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13h
comment Is there any such thing as “proof of location”?
Can they be anywhere in the world? I.e., is there any bound on their distance from you? Not sure if this is really the right site for this question. Security.SE may be better. We can migrate if needed.
20h
comment Has anyone heard of matrix-based “Roman Doll” encryption techniques?
where do those theorems come from? If you won't cite sources, it is going to be impossible for anyone to help you.
22h
comment Library to find an addition chain for a large number?
@Chris, now that you've implemented it, are you going to open source it? If you do, add a link in the question. While the question was put on hold, since it has an upvote, it won't be deleted. Could be useful to someone in the future.
23h
comment Permuting Small Sized Set in Practice
@user13676 There are a lot of posts on this kind of stuff online. Most programming languages have methods to help with this.
1d
comment Library to find an addition chain for a large number?
@Chris, I suggest another edit. Questions asking for tools are generally not well received on this site. Also, you still haven't explained the relationship to cryptography.
1d
comment Permuting Small Sized Set in Practice
@user13676 The state of the random number generator. If you need it to be "keyed" so you can reproduce the permutation, then seed the random number generator.
1d
comment Library to find an addition chain for a large number?
what do you mean by "addition chain"? Also, what is the relationship to cryptography?
2d
comment Simulator in Private Outsourced Computation over Outsourced Datasets
@user13676 you should ask that as a separate question, instead of in the comments.
Jul
24
comment Terminology: differences between the terms “pre-master secret”, “master secret”, “private key”, and “shared secret”?
$R_{bob}$ would be a new random number every time, AFAIK. So it wouldn't be anything in the cert. Though things can change quite a bit for specific cipher suites. If there is a specific cipher suite you are interested in, I'd ask that as a separate question. My answer most relates to the RSA cipher suite.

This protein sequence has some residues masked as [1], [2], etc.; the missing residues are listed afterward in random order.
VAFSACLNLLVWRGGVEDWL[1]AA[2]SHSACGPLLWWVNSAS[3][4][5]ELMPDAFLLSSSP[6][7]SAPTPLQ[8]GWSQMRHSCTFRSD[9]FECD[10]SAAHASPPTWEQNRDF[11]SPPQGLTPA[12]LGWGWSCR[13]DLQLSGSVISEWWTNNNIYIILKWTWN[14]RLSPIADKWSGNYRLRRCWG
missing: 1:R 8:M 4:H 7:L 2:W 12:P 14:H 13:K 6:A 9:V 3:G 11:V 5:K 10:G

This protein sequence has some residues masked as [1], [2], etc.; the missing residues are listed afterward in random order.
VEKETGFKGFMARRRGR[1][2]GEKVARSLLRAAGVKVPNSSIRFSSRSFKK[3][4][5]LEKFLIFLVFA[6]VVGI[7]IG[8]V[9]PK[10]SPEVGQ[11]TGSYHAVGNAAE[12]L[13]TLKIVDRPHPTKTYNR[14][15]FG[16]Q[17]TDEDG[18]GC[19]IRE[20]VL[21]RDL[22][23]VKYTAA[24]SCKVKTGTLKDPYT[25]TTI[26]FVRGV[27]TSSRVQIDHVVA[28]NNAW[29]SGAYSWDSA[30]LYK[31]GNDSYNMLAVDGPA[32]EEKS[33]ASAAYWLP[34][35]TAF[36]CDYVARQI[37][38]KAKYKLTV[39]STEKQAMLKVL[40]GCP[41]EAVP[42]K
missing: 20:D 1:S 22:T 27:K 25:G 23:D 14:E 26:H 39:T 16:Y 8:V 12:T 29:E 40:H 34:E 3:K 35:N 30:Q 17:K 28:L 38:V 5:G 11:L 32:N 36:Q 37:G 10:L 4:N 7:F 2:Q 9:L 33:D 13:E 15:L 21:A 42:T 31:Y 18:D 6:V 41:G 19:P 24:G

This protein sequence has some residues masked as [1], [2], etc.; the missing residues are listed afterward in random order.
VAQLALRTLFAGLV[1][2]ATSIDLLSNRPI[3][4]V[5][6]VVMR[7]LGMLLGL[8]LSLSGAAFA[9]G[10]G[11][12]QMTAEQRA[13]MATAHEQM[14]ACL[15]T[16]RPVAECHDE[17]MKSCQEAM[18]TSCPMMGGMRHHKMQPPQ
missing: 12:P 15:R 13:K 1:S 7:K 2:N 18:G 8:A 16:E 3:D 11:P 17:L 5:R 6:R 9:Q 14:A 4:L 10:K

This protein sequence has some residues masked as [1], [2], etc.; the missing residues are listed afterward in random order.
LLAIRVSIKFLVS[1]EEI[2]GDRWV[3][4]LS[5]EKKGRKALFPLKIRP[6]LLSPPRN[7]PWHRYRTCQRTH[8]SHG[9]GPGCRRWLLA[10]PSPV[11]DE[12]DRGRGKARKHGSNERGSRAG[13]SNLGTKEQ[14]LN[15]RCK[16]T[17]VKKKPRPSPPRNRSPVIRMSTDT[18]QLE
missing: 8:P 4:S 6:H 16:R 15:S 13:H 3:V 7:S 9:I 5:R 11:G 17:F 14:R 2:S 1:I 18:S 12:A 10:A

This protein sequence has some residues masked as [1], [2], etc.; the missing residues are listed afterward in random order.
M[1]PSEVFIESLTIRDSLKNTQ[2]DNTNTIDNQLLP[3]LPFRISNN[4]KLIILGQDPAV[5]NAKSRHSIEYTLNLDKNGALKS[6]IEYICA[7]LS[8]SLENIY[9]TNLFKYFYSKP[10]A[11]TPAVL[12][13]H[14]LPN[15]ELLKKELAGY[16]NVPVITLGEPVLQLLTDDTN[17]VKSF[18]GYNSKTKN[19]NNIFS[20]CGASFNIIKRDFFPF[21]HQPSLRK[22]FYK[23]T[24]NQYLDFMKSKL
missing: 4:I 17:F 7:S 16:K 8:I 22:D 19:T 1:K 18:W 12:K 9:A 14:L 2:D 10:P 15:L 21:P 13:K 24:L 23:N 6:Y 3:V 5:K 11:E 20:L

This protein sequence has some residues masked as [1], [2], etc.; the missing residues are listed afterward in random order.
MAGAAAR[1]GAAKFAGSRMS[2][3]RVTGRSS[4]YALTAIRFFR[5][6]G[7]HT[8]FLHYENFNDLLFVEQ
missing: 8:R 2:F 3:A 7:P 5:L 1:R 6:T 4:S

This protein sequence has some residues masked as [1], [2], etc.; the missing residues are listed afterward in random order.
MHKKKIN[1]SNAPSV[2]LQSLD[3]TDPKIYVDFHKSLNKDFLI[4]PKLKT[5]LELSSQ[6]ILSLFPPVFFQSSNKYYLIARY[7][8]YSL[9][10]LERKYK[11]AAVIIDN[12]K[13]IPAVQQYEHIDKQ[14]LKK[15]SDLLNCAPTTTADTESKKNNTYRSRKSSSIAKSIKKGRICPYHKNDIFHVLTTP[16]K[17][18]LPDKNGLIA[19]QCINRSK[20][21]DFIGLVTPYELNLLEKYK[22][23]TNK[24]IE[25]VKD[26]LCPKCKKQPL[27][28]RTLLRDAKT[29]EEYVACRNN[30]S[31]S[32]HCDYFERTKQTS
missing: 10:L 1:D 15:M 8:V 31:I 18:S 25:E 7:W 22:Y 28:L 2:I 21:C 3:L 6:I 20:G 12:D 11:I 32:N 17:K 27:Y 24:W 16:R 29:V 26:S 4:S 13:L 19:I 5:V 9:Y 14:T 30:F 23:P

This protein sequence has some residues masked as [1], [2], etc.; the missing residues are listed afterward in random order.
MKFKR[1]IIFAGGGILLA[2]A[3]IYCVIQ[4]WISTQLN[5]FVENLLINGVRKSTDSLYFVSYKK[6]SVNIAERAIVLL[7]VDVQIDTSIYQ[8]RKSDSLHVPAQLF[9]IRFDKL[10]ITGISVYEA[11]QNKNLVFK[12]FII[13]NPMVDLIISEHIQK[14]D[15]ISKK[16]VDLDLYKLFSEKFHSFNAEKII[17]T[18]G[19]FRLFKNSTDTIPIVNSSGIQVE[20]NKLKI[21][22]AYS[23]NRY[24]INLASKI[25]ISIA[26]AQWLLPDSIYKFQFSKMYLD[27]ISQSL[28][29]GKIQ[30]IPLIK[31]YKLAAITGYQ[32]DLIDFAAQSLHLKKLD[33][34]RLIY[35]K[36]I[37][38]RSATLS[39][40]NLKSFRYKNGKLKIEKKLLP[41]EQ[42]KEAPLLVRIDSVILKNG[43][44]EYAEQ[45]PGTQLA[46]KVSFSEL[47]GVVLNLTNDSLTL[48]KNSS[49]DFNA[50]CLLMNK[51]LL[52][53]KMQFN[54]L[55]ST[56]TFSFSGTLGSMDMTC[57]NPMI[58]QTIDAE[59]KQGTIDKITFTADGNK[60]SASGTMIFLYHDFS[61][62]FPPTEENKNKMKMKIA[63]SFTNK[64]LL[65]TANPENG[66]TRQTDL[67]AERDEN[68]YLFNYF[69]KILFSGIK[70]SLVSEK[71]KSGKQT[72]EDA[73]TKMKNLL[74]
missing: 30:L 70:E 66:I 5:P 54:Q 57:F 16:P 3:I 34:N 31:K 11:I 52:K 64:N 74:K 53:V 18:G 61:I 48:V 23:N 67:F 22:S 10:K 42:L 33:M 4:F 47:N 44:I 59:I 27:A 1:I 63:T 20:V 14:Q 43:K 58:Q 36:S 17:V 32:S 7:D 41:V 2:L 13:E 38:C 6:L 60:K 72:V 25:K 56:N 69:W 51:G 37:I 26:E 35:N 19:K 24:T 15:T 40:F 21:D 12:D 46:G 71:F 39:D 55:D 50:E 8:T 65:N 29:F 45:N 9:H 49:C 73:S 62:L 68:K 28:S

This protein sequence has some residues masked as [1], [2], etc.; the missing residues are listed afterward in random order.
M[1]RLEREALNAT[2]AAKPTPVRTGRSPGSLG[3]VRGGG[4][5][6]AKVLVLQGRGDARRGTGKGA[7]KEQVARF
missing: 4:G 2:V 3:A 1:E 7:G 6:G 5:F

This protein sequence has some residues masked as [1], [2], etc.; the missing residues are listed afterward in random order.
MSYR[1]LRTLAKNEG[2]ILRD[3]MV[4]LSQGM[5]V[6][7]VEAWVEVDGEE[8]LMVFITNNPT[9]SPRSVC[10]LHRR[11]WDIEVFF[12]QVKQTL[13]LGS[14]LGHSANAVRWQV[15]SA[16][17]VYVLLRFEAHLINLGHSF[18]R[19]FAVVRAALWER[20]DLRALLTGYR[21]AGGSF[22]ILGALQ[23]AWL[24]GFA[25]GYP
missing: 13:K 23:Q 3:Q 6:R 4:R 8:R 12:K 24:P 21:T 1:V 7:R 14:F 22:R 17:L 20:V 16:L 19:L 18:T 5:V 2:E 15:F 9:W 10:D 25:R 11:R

Jul
24
comment Can a 1 byte difference in AES 128 bit keys make huge difference in output?
RE: security, if that is your question, you should edit that in. As is, your question just asks if making a 1 byte change in the key results in a huge change in the ciphertext. Does AES have stronger avalanche effect compared to what?
Jul
24
comment Can a 1 byte difference in AES 128 bit keys make huge difference in output?
You can test this yourself echo abcd | openssl enc -aes-128-ecb -nosalt -K 000000000000000000000000000000ff -iv 00 | xxd -p, then change one byte of the key and try again.
Jul
24
comment Terminology: differences between the terms “pre-master secret”, “master secret”, “private key”, and “shared secret”?
+5 Sometimes I wish we could give extra rep points for really good questions. Who would have thought, someone actually searched around and read related questions before posting :)
Jul
23
comment What are the implications of a birthday attack on a HMAC?
I would think that this is only true for HMAC if a Merkle-Damgård hash function is used
Jul
23
comment How to find the crypt algorithm from a table of crypt vs results? I guess this is MD5
Are the inputs always 16 bytes? Or can you pass other strings?
Jul
23
comment Does pseudorandom secret sharing require a central dealer?
@user124384 Take a look at Martin Geisler's PhD dissertation it has a lot of detail. Especially about PRSS as implemented in VIFF. It has been a while since I have looked that closely at the PRSS stuff.
Jul
22
comment Decrypt ARC4 messages that are using the same keystream
See crypto.stackexchange.com/questions/59/… Reusing a key in a stream cipher has the same effect as reusing a one-time pad. Now, since it is RC4, there may be more advanced attacks. But with only 16-byte messages, I doubt it.
Jul
22
comment Question about the key in RC4
It looks like they are using AES in Counter mode, which basically turns AES into a stream cipher.
Jul
22
comment Question about the key in RC4
AES is a block cipher that can be operated in streaming modes. I have no experience doing voice encryption in this type of application, so I can't really recommend a mode. That is why I suggest looking at what others are doing. A stream cipher like Salsa20 may work just fine too.
Jul
22
comment Question about the key in RC4
@lena, "best" is hard for me to say given the amount of information I have. Given the fact that someone else is already using it for a similar application, I would say it has good potential. But, if you design your protocols such that they are not specific to one particular cipher, you can start with AES (not sure which mode OWS is using, but go with that too). Then you can switch things out if needed.
Jul
22
comment Question about the key in RC4
@lena, maybe not, but you can learn from what they are doing and try to apply some of the general ideas. For example, how are symmetric keys established? Etc. The fact that they are using AES w/o issue, says you probably can too.